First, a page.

nginx

Read the previous part on nginx - serving static files.

It's often assumed, that if you split a web application into a back-end API and front-end static files, you should have two separate servers for them. While this might be a good idea from an architectural point of view, you might want your end users to see the product as a whole. Fortunately, with nginx you can easily set up just that by making it act as a reverse proxy.

What is a reverse proxy?

Being around software development, you might have heard the term proxy server. It basically is a solution in which multiple incoming requests are forwarded (possibly with some in-place modifications) to some destination server. Once those requests are processed, their responses are being sent to their respective origins. With reverse proxy the situation is slightly different. This time there are multiple servers on the other side of the proxy, so that once the request reaches the proxy, it has to be checked in order to determine which destination server should take over. This way you can expose one port to the outside world while still having multiple services working separately underneath.

Reverse proxy configuration

Setting up nginx to act as a reverse proxy is incredibly simple because you just need to configure which request paths should be redirected to an existing, working application server. Given that we have some back-end running on address localhost:3000, we just need to define a location directive with another directive inside - a proxy_pass that will describe a location of our back-end server:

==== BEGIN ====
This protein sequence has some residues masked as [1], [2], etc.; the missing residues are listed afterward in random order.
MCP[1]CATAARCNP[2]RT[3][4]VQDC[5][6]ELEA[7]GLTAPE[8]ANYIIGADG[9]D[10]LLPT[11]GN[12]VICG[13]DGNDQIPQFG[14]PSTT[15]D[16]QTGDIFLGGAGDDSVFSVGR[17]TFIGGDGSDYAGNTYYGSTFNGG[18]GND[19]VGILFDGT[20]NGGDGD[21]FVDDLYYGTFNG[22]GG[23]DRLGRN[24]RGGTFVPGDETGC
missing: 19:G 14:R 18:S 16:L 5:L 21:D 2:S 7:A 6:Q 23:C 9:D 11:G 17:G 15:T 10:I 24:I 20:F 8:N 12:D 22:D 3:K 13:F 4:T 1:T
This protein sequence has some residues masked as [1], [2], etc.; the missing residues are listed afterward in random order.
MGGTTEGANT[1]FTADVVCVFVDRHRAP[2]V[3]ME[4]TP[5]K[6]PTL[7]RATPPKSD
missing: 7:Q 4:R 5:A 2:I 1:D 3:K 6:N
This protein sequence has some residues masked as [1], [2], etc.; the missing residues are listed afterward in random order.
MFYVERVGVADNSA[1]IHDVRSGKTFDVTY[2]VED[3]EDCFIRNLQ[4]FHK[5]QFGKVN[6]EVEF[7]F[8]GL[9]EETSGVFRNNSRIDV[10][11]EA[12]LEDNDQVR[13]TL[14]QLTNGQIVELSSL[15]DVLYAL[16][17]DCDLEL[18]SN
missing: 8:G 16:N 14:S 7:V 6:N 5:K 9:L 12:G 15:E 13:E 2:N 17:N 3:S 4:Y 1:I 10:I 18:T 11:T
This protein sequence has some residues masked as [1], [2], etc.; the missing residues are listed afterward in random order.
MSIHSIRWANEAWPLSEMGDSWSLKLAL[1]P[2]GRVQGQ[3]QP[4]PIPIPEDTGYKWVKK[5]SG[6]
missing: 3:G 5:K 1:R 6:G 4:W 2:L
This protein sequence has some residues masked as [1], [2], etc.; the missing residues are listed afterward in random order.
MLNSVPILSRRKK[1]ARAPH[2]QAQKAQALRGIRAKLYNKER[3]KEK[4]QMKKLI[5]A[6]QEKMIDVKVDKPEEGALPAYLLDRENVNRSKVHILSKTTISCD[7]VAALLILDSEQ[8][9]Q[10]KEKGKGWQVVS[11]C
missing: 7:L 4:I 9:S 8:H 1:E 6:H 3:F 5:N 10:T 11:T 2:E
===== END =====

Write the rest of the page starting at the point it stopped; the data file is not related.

location /api/ {
    proxy_pass http://localhost:3000/;
}

From now on, all requests that start with /api will be redirected to that server. If the server exposes an endpoint /hello, then the users would need to access OUR_SERVER/api/hello to access it.

When nginx is acting as a reverse proxy, we are able to make some small tweaks to the request going in and out. For example, we can add some custom HTTP header going to the back-end with:

location /api/ {
    ...
    proxy_set_header custom-header "some-value";
}

We can also add some headers on the other side, that is to the response going back to the client with:

location /api/ {
    ...
    add_header another-header "another-value";
}

This can also be used to overwrite headers' values or clearing them (by overwriting with "").

Full configuration

The full nginx.conf file (an extended version of that from the previous post) should look like this:

events {}

http {
    server {
        listen 80;

        root /www;
        index index.html;

        location / {
            include  /etc/nginx/mime.types;
            try_files $uri $uri/ /index.html;
        }

        location /api/ {
            proxy_pass http://localhost:3000/;
        }
    }
}